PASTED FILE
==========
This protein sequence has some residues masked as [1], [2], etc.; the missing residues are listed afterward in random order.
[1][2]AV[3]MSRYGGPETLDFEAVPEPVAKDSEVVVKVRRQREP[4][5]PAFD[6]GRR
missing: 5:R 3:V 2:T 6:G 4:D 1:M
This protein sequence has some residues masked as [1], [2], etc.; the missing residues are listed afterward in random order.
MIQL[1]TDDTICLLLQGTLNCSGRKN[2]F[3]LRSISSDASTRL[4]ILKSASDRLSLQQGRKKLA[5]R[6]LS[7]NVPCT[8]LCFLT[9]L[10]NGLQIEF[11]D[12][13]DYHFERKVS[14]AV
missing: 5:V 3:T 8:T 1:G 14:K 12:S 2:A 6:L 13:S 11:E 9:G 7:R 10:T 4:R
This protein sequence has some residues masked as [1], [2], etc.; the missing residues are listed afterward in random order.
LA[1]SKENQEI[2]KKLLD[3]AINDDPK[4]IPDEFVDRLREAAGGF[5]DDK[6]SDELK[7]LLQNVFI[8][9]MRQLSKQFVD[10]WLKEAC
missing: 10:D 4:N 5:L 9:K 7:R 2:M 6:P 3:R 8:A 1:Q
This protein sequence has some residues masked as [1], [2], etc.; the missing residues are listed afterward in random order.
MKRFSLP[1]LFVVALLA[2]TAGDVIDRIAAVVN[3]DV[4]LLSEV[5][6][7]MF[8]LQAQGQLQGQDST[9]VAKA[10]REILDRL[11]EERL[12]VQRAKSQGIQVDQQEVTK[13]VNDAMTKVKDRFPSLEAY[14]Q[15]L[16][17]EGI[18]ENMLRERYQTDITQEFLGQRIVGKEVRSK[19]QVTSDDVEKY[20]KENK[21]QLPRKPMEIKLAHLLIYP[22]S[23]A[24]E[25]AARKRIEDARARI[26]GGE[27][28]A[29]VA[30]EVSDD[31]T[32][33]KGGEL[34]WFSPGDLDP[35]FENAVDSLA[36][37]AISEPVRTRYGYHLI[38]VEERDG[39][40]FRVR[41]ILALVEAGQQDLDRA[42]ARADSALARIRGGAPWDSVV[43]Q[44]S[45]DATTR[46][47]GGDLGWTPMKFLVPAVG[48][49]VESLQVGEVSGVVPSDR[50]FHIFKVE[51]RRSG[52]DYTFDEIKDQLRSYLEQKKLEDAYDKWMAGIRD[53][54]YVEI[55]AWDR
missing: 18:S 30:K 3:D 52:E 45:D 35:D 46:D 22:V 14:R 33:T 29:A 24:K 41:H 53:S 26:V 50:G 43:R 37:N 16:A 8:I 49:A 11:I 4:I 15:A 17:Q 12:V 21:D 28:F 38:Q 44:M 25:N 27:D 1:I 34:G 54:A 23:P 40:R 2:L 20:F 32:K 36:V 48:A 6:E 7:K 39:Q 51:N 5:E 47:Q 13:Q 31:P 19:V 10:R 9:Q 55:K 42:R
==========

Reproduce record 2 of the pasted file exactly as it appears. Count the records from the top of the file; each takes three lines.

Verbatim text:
This protein sequence has some residues masked as [1], [2], etc.; the missing residues are listed afterward in random order.
MIQL[1]TDDTICLLLQGTLNCSGRKN[2]F[3]LRSISSDASTRL[4]ILKSASDRLSLQQGRKKLA[5]R[6]LS[7]NVPCT[8]LCFLT[9]L[10]NGLQIEF[11]D[12][13]DYHFERKVS[14]AV
missing: 5:V 3:T 8:T 1:G 14:K 12:S 2:A 6:L 13:S 11:E 9:G 7:R 10:T 4:R